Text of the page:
A large proportion of older patients in Ireland felt discouraged to talk about sensitive and social health problems with their USC, and an increased focus on these health and social care needs is required to promote lifelong health, well-being, and healthy aging. Older patients felt more encouraged to talk about physical, emotional, and social health problems when their USC employed an open style of communication, such as explaining the results of medical tests to patients and listening to their opinions and preferences when choosing treatments. Overall, these findings suggest that open and patient-centered communication techniques can encourage the disclosure of a range of health problems that are prevalent among older patients in Ireland but are currently under-reported. As such, promoting the active engagement of older patients in routine health care interactions is an important step in improving the responsiveness and HL of the health care system as well as patient HL, and for healthy population aging.

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Patient-Reported USC Communication Characteristics

How often does your USC Always Most of the Time Rarely Never Responses (n)
Weighted Percentage [95% CI]
Explain to you the results of medical examinations? 48.1 [44, 52.3] 28.3 [24.7, 32.2] 12 [9.6, 14.9] 11.6 [9.2, 14.5] 694
Explain to you the different treatment options? 43 [38.9, 47.2] 30.8 [27.1, 34.8] 12.9 [10.4, 15.9] 13.3 [10.7, 16.4] 680
Listen to your opinions and take your preferences into account to choose treatments? 40 [36, 44.1] 31 [27.3, 34.9] 16 [13.2, 19.2] 13.1 [10.5, 16.1] 685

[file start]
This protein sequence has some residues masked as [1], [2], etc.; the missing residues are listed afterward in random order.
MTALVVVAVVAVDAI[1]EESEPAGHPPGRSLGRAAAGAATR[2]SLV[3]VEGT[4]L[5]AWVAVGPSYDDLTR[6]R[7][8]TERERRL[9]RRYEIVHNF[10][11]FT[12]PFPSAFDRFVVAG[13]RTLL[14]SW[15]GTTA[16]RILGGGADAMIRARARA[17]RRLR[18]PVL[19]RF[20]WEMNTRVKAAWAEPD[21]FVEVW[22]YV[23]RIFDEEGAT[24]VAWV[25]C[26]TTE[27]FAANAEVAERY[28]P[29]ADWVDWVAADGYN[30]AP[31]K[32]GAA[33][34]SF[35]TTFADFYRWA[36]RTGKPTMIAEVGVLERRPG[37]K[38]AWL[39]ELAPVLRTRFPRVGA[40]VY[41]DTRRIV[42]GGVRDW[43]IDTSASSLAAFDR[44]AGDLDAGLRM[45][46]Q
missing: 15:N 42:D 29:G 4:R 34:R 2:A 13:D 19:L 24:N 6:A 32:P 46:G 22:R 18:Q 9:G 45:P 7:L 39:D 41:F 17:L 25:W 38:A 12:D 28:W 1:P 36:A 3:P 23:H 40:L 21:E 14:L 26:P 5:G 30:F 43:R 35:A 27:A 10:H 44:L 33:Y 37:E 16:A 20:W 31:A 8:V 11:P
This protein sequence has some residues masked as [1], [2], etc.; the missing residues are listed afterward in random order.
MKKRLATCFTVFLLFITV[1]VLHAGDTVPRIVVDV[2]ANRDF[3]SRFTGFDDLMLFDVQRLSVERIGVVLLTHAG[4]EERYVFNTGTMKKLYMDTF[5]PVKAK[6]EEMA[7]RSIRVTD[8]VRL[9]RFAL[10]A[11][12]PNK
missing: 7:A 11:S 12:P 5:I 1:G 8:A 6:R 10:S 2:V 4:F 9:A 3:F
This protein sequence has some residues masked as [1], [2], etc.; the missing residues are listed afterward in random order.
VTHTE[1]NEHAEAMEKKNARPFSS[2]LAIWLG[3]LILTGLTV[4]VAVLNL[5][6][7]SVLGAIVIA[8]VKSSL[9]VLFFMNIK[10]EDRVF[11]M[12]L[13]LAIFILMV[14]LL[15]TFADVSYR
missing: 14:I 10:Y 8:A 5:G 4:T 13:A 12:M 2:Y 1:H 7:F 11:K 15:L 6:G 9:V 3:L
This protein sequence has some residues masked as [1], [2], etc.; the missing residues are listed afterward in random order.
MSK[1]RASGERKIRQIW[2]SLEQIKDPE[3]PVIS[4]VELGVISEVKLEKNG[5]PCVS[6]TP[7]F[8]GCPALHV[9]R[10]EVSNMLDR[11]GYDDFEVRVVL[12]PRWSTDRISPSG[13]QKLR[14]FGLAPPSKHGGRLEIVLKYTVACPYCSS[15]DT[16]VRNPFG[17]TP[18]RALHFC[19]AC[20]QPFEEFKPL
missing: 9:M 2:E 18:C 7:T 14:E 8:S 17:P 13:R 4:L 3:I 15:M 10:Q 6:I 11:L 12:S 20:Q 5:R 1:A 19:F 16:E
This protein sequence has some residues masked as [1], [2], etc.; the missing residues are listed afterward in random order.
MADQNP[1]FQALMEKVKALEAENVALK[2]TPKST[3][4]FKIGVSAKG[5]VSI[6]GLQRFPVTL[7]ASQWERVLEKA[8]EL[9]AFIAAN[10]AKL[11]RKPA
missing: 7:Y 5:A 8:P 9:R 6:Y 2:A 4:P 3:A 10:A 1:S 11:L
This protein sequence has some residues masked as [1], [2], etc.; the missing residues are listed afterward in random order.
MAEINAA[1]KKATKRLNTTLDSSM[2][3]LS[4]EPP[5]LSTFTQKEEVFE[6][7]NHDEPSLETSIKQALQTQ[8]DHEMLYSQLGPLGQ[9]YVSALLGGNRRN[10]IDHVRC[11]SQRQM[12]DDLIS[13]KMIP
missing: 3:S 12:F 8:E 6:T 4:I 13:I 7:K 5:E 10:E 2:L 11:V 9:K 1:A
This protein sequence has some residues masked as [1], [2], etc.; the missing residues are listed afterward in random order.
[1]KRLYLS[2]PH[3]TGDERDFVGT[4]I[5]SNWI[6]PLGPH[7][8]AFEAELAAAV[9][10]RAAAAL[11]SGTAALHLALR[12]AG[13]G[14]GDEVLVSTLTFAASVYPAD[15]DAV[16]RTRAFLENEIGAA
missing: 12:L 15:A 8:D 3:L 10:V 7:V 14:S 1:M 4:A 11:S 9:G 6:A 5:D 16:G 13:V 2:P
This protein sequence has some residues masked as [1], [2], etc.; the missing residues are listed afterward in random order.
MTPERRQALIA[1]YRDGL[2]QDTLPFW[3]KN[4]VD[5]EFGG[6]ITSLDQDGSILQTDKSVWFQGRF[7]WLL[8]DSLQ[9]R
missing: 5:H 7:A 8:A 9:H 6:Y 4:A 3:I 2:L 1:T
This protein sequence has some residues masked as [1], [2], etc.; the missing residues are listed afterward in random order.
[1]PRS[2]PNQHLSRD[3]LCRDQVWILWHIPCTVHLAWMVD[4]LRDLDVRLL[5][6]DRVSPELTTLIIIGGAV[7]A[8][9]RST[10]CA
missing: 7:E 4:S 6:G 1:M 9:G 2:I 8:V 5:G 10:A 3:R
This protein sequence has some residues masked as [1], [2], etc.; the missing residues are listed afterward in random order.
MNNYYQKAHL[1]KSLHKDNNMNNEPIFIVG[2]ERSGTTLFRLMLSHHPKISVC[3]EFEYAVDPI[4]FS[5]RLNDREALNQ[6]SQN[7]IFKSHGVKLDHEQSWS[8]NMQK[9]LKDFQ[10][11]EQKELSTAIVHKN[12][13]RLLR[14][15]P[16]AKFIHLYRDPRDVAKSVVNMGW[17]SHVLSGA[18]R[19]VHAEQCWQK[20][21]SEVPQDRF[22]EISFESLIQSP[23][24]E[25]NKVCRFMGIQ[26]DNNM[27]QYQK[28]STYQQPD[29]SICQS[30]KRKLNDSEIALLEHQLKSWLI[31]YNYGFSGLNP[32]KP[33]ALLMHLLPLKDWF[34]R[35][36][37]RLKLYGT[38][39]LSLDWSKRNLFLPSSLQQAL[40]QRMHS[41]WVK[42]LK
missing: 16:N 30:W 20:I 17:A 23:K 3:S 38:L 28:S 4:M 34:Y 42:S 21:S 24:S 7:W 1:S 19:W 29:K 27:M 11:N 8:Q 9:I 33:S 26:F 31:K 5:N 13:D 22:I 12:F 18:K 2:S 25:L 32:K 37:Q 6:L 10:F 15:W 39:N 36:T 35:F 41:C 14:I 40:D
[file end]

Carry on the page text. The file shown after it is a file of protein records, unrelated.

Perceived Encouragement and Patient and USC Communication Characteristicsa

Patient Characteristics Physical Problems Emotional Problems Sensitive Problems Social Problems

% [95% CI] % [95% CI] % [95% CI] % [95% CI]

Total (N = 720) 82 [78.5, 85] 71.3 [67.4, 75] 58.1 [53.8, 62.2] 61.3 [57.1, 65.3]

Gender
  Female (n = 395) 83.4 [79.1, 87] 74.7 [69.7, 79.1]** 62.3 [56.9, 67.5]** 64.7 [59.3, 69.9]
  Male (n = 325) 80.3 [75, 84.7] 67.4 [61.4, 72.8] 53.1 [46.8, 52.2] 57.2 [51.1, 63.2]

Age (years)
  50–59 (n = 269) 83.7 [78.1, 88.1] 72.1 [65.6, 77.9] 62.2 [55.5, 68.5] 69.1 [62.5, 74.9]
  60–69 (n = 242) 77.2 [70.4, 82.9] 70.8 [63.6, 77.1] 57.1 [49.7, 64.1] 58.9 [51.5, 65.9]
  70+ (n = 209) 84.3 [78.0, 89] 70.8 [63.5, 77.2] 52.5 [44.8, 60.2] 51.5 [43.8, 59]*

Marital status
  Married/partnership (n = 523) 81.5 [78.1, 88.1] 69.9 [65.6, 77.7] 59.5 [55.5, 68.5] 64.2 [62.5, 74.9]
  Divorced/widowed (n = 128) 86.4 [78, 89] 78.5 [63.5, 79.2] 59.8 [44.8, 60.2] 58.8 [43.8, 59]
  Never married (n = 69) 75.9 [70.4, 82.9] 65.5 [63.6, 77.1] 48.6 [49.7, 64.1] 52.2 [51.5, 65.9]

Education
  No education/primary (n = 317) 75.8 [69.1, 81.4]** 66.4 [59.1, 73.0] 54.2 [46.8, 61.4] 52.2 [44.9, 59.5]*
  Lower secondary (n = 205) 79.4 [71, 85.9] 67.1 [57.9, 75.1] 53.8 [44.5, 62.8] 58.4 [49, 67.2]
  Upper secondary (n = 233) 85.6 [78.3, 90.8] 75.7 [67.7, 82.2] 62.2 [53.4, 70.3] 66.5 [58.1, 73.9]
  Third level (n = 246) 89 [82.7, 93.2] 77.1 [69.2, 83.5] 63 [54.6, 70.7] 71.5 [63.3, 78.5]

Citizen
  Yes (n = 682) 81.9 [78.4, 84.9] 71.8 [67.8, 75.7] 57.9 [53.6, 62.1] 61.9 [57.6, 65.9]
  No (n = 38) 83.3 [65.2, 93] 62.1 [42.3, 78.6] 61.2 [41.9, 77.6] 49.6 [31.2, 68.1]

Occupation
  Employed/self-employed (n = 250) 80.9 [74.8, 85.9] 69.7 [62.7, 75.8] 59 [51.9, 65.8] 68.7 [61.9, 74.8]
  Homemaker (n = 141) 88.5 [81.6, 93] 78.6 [70.5, 85.0] 60.2 [51, 68.7] 58.7 [49.5, 67.4]
  Retired (n = 251) 79.9 [73.7, 85] 67.3 [60.5, 73.4] 53.8 [46.7, 60.7] 55.9 [48.9, 62.7]
  Out of work (n = 66) 81.1 [68.4, 90] 78.8 [66.1, 87.6] 65.5 [51.7, 77.1] 58.4 [44.9, 70.8]

Self-perceived health
  Excellent/very good (n = 360) 82.9 [77.9, 86.9] 74.3 [68.7, 79.2] 62.3 [56.3, 67.9] 66.4 [60.5, 71.8]
  Less than good (n = 359) 81.1 [76.3, 85.1] 68.8 [63.2, 73.9] 54.4 [48.5, 60.1] 56.8 [51.0, 62.3]**

Chronic disease
  Two or more chronic diseases (n = 306) 82.7 [77.4, 87] 70.6 [64.5, 76] 53.5 [47.1, 59.8] 55.5 [49.2, 61.7]**
  One chronic disease (n = 216) 83.5 [77.1, 88.3] 74.3 [67.3, 80.2] 64 [56.5, 70.8] 68.2 [60.9, 74.7]
  None (n = 197) 78.6 [71.2, 84.5] 69.4 [61.3, 76.4] 59 [50.7, 66.9] 63 [54.8, 70.6]

Cognition